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Inside China's "Growth Miracle:" A Structural Framework of Firm Concentration, Innovation and Performance with Policy Distortions

  • Author(s): Howell, Anthony
  • Advisor(s): Fan, Cindy
  • et al.
Abstract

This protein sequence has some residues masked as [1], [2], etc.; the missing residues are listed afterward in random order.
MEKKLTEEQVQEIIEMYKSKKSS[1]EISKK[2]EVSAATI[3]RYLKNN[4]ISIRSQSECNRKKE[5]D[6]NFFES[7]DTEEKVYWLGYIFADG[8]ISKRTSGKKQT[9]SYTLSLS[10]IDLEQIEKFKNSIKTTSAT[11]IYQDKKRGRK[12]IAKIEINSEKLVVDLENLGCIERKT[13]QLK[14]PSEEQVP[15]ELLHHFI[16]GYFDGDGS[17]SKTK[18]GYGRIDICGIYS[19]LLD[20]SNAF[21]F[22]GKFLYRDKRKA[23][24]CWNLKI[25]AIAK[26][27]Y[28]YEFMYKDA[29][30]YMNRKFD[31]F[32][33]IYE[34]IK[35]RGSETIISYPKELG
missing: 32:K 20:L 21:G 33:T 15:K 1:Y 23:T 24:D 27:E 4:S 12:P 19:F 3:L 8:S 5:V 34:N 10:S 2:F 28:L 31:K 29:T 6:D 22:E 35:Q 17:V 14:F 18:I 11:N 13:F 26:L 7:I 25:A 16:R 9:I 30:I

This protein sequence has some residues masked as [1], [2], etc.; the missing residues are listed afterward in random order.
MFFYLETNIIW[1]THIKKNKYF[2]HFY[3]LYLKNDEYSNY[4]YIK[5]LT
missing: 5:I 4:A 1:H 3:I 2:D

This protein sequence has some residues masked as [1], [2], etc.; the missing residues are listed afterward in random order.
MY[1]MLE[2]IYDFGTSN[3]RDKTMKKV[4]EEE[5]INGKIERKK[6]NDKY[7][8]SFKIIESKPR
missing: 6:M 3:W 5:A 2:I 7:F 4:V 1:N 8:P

Since the first economic reforms were enacted in 1978, China experienced double digit growth for over three decades leading it to become the second largest economy by 2010. What accounts for China's unparalleled economic growth in a relatively short time period? To provide new insights into the unique dimensions of China's spectacular growth "miracle", this dissertation relies on a set of micro-economic analyses into the changing firm, industrial and regional dynamics underway in China. Drawing from theories emanating from the innovation, economic geography and public policy literatures, a key aspect of this research empirically estimates the direct and cross-scalar interaction effects of firm-level characteristics, industrial agglomeration and the policy environment on firm performance. Using detailed firm-level data, the heterogeneous short- and long-run impacts of policy-induced economic distortions are respectively evaluated within three separate relationships to firm performance: (1) innovation; (2) agglomeration; and (3) a geo-economic innovation framework. The results produced in this dissertation highlight the importance of institution building, coinciding along with the need to reduce the role of state intervention in the market. Building a solid institutional environment reduces the high risks associated with pursuing innovation and will help facilitate the transfer of tacit knowledge leading to positive externalities, thereby reducing firm dependency on state protectionism, and spurring firm competitiveness.

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